The pathogenic gene of the world’s “number one killer” is finalized

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Coronary artery disease is the number one cause of death worldwide. American researchers identified genes that play a key role in the development of coronary artery disease. A related paper was recently published in Circular Research.

The study singled out the “culprits” of coronary artery disease from a series of potential genetic doubts, giving scientists hope for better treatments.

Coronary artery disease is the most common heart disease, affecting more than 20 million Americans. It is estimated that 1 in 4 people in the United States die each year. The disease is caused by the accumulation of fatty plaque on the walls of the arteries that supply blood to the heart, but the genetic factors that contribute to its development remain unclear.

Mete Civelek, a senior investigator at the Center for Genomics and Biomedical Engineering at the University of Virginia Public Health, said: “Over the past 15 years, genetic studies conducted on more than 1 million people have identified hundreds of sites on human chromosomes that increase the risk of heart attack. Now we have further identified the genes that cause this risk at these sites. ”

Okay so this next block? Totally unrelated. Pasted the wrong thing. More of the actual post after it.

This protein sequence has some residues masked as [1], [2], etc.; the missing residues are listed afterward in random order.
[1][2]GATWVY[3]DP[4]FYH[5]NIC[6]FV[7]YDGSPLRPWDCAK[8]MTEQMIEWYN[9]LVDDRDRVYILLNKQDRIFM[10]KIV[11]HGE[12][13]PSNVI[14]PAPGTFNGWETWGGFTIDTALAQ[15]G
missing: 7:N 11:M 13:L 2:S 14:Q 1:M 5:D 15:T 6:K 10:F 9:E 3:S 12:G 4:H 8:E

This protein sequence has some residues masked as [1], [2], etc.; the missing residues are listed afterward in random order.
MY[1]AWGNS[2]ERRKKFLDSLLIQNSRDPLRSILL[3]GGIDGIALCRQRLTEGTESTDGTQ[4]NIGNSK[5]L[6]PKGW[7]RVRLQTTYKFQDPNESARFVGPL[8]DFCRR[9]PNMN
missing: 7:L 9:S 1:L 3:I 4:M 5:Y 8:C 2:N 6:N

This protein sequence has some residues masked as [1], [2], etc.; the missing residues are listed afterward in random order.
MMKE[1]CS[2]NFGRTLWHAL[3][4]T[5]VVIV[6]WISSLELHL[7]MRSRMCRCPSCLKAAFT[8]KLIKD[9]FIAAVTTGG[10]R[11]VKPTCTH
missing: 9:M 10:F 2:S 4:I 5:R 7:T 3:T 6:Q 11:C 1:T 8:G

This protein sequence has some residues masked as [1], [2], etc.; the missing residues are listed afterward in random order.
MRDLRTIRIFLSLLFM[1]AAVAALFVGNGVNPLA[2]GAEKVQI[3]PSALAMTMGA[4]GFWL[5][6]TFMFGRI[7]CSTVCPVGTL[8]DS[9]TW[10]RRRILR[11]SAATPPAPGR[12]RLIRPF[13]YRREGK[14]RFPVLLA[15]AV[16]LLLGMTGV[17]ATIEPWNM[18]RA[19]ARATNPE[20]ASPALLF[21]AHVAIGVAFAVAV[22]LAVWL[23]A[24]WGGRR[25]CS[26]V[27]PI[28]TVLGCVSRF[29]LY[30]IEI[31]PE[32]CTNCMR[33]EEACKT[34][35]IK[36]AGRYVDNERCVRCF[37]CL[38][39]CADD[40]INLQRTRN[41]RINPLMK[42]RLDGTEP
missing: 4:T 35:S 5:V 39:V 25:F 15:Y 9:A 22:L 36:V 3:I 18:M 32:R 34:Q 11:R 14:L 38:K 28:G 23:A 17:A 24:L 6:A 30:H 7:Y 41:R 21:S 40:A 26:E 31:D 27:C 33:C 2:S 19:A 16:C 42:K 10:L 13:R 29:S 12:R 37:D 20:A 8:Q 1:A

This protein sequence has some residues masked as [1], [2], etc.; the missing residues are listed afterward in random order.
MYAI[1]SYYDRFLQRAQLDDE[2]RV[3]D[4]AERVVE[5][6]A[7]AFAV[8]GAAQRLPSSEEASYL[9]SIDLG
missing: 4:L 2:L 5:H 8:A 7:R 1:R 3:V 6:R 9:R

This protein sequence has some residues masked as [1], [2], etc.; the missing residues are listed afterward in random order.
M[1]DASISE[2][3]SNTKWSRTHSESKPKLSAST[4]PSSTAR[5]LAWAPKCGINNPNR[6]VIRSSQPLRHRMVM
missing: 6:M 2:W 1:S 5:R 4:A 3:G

To gain insight into the important genes that contribute to the development of coronary artery disease, Civelek and his team examined healthy heart transplant donor cells collected from 151 people of different racial and ethnic backgrounds. This provides scientists with a wealth of information about the gene activity of smooth muscle cells. Using gene activity data, they triangulated specific genetic variants that cause harmful changes in smooth muscle cells.

These cells naturally line up the human arteries, and they are the basis for the buildup of fatty plaques within the arteries. Understanding these changes can help understand plaque formation—a process known as atherosclerosis—and ultimately reveals the molecular mechanisms that lead to coronary artery disease.

“We need to identify drugs that target the site of disease development. That’s why it’s important to find the gene that causes the development of the disease in the arteries, because that’s where plaque forms. Civelek said.

The new study provides many important insights into coronary artery disease. For example, the researchers found significant differences in gene activity between male and female smooth muscle cells. They also found important differences between proliferating smooth muscle cells and those that did not.

“We hope to provide a rich gene catalog for research in the cardiovascular field in the coming years as a new therapeutic target.” The developed drugs can target arterial plaque development, benefiting tens of millions of patients. Civelek said. (Source: Wang Fang, China Science News)

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